Thursday, 17 January 2019

The Year of Reading Vocariously

Perhaps it was an unconscious reaction on my part to escaping from 30 years of scholarly servitude, or perhaps it was laziness pure and simple, but I’m almost ashamed to admit didn’t read more than a couple of books in 2018. Of course, my lack of literary engagement was the cause of a nagging sense of deep disappointment at my errant refusal to better myself with books, so once Santa had been and the pile of unread volumes on the nightstand had grown alarmingly, I decided it was time to do something about it. Hence, 2019 has been nominated the Year of Reading Voraciously and here are my reviews of everything I’ve gazed upon since the Feast of Stephen.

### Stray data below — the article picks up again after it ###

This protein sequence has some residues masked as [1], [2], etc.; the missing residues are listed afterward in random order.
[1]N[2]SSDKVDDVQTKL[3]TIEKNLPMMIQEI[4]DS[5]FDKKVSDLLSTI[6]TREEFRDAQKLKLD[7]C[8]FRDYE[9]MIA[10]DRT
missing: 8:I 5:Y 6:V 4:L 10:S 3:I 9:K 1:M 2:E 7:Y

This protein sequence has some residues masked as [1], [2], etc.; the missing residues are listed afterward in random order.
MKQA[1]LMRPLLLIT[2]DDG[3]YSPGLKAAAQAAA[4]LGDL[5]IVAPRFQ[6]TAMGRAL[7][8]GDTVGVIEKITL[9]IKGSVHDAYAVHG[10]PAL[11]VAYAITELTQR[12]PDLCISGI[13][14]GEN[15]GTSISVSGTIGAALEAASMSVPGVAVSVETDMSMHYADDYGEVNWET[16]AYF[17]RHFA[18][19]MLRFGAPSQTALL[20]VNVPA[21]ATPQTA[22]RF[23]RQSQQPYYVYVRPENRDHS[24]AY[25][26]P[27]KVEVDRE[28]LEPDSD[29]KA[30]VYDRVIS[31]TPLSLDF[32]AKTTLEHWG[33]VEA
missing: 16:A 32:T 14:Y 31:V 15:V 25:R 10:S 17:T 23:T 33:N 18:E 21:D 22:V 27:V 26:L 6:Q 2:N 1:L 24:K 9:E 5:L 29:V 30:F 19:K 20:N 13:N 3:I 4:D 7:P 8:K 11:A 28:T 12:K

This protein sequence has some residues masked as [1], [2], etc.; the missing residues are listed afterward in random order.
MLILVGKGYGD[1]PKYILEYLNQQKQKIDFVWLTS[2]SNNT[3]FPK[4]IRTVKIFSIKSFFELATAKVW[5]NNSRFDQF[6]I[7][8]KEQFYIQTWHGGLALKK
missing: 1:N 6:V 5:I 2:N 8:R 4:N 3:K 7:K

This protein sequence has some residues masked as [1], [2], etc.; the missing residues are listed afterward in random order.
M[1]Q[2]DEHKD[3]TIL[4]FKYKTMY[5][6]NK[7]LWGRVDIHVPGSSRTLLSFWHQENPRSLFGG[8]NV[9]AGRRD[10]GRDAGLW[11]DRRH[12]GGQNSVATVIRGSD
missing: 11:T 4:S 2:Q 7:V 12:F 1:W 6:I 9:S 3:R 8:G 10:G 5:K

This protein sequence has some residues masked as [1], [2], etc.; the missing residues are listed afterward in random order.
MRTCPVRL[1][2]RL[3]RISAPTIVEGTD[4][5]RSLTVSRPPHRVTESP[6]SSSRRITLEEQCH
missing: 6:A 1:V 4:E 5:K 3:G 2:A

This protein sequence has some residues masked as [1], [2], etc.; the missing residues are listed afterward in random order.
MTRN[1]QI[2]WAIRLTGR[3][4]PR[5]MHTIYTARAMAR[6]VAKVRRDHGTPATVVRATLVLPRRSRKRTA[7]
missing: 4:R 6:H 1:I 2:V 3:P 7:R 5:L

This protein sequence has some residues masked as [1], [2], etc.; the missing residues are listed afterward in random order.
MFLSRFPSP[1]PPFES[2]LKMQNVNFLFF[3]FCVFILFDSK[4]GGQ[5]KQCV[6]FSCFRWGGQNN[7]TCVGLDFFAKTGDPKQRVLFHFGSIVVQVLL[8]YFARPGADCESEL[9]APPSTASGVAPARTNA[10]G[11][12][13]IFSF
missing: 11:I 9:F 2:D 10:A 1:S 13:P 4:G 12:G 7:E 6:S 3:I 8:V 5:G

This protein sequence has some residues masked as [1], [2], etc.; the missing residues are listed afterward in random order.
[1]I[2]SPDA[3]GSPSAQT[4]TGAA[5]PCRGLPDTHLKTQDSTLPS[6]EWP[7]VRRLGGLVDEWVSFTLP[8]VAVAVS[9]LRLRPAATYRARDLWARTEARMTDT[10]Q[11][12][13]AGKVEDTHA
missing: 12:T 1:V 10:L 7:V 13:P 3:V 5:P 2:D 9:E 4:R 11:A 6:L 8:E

Ronnie Drew: Ronnie – The first of my Christmas gifts from Ben, this rather reminds me of John Peel’s Margrove of the Marshes, in the sense that it falls between the stools of biography and autobiography.  Back in early 2008, Ronnie Drew was six months into writing his biography when he was diagnosed with oesophageal cancer. Up to that point, he’d produced two lengthy, laconic chapters about his early life; warm, witty and insightful material that made it clear that he was an engaging writer as well as a great singer and storyteller. With the encouragement of his wife Deirdre and his family, he continued to think about the book and conducted a number of interviews to keep things ticking over, supposedly until he was well enough to resume work on it. But sadly, much as he wanted to, Ronnie did not get to finish his story. However, his daughter and son, Cliodhna and Phelim, put together Ronnie's work on his memoir along with his other writings, interviews, a wealth of photographs and other material from the family archive, and contributions from close friends, to create a book that is a compelling portrait of, and a fitting and loving tribute to 'the king of Ireland'.